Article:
Labor’s Infrastructure Minister Catherine King has revealed the new international airport in western Sydney will be called WSI, while providing an update on its progress on Thursday.
The assignment of the three-letter airport code for Western Sydney International Airport by the International Air Transport Association (IATA) comes ahead of the airport’s expected opening in 2026.
“The awarding of the IATA three-letter code is an exciting step forward in the development of WSI,” Ms King said in a statement.
Some famous international airports are known almost universally by their IATA codes, such as LAX in Los Angeles and JFK in New York.
The three-letter codes are also what passengers see on their boarding passes and luggage tags.
Typically, IATA codes are an abbreviation of the city’s name or the official name of the airport, although some countries have a more unique naming approach.
In Canada, all international airports carry a Y as the first letter of their IATA code, which harks back to the 1930s when airports featuring a radio station located on its premises had a Y for yes.
Other IATA codes reveal the histories of cities, such as Beijing’s main international airport which carries the IATA code PEK in reference to the city’s former English name Peking.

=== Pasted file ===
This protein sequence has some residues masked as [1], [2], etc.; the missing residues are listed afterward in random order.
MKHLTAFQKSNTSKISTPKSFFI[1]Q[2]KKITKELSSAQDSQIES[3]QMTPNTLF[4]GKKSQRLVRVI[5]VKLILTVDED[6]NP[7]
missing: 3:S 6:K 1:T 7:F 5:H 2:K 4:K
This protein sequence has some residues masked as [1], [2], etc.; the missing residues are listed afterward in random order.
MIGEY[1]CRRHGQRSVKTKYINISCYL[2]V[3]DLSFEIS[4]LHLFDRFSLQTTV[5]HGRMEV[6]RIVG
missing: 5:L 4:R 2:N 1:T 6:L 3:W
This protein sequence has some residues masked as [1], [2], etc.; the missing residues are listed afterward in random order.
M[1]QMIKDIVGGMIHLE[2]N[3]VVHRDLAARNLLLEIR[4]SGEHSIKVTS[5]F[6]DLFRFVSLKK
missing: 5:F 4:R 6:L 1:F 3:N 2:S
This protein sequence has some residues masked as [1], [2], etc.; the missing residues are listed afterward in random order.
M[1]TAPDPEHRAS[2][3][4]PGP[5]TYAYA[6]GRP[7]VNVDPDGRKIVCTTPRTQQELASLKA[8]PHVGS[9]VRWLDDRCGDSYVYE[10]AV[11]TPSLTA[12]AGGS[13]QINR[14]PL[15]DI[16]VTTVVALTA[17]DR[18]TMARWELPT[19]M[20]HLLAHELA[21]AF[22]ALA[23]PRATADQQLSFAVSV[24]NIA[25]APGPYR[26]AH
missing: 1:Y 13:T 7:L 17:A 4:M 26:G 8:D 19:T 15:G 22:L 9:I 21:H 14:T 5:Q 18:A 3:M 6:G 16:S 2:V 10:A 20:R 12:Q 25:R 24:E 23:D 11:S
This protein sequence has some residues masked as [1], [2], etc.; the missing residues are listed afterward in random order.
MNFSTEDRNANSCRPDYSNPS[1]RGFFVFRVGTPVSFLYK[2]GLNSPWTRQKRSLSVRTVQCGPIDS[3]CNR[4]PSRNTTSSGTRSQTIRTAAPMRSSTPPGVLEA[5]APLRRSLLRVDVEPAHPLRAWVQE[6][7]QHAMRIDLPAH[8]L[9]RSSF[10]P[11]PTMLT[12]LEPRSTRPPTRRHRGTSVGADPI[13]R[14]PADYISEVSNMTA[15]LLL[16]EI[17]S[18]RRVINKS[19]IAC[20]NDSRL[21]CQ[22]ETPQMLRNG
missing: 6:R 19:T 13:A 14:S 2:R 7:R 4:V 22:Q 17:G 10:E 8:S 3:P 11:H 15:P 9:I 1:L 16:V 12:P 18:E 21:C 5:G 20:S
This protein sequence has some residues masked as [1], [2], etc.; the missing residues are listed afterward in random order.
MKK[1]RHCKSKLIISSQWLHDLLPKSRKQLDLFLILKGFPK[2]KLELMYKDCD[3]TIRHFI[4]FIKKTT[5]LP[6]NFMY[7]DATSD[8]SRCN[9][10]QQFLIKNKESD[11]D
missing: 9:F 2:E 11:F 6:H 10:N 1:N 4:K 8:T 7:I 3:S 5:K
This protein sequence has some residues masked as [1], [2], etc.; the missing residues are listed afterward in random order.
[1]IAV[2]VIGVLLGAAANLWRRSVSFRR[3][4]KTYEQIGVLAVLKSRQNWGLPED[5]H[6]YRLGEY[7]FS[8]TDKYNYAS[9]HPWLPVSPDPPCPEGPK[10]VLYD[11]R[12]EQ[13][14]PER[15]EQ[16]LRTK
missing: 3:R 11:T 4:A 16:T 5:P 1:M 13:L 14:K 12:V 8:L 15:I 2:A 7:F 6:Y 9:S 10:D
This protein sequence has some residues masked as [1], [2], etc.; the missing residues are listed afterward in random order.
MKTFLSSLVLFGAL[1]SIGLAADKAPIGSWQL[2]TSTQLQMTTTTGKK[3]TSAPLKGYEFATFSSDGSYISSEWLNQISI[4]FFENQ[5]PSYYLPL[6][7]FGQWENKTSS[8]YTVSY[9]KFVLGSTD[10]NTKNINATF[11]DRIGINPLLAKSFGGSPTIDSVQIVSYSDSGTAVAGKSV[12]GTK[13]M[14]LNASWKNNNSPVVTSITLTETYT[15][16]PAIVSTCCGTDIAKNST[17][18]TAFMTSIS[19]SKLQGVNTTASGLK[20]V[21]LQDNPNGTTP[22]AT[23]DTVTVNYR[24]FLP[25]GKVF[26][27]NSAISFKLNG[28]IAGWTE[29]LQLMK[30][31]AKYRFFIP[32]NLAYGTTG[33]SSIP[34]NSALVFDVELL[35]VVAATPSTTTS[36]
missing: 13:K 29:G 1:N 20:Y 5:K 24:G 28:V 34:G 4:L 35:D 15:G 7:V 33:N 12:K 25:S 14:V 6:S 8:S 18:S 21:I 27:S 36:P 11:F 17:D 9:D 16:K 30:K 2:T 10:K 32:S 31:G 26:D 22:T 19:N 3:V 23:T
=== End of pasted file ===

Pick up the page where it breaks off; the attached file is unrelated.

The new WSI code comes as construction on the mega project has surpassed the 40 per cent completion mark.
A major second airport is designed to relieve pressure on Sydney Airport, which has capacity issues and flight curfews due to its close proximity to the city on one side and Botany Bay on the other.
“The Australian Government is committed to delivering this game-changing infrastructure project for the people of Western Sydney and beyond, enhancing liveability and boosting the economy,” Finance Minister Katy Gallagher added.
WSI will make Sydney the second Australian city to host two international airports after Melbourne, which offers international flights out of Melbourne and Avalon Airports.
The new gateway’s full name will be Western Sydney International Nancy-Bird Walton Airport in honour of the legendary female outback aviator.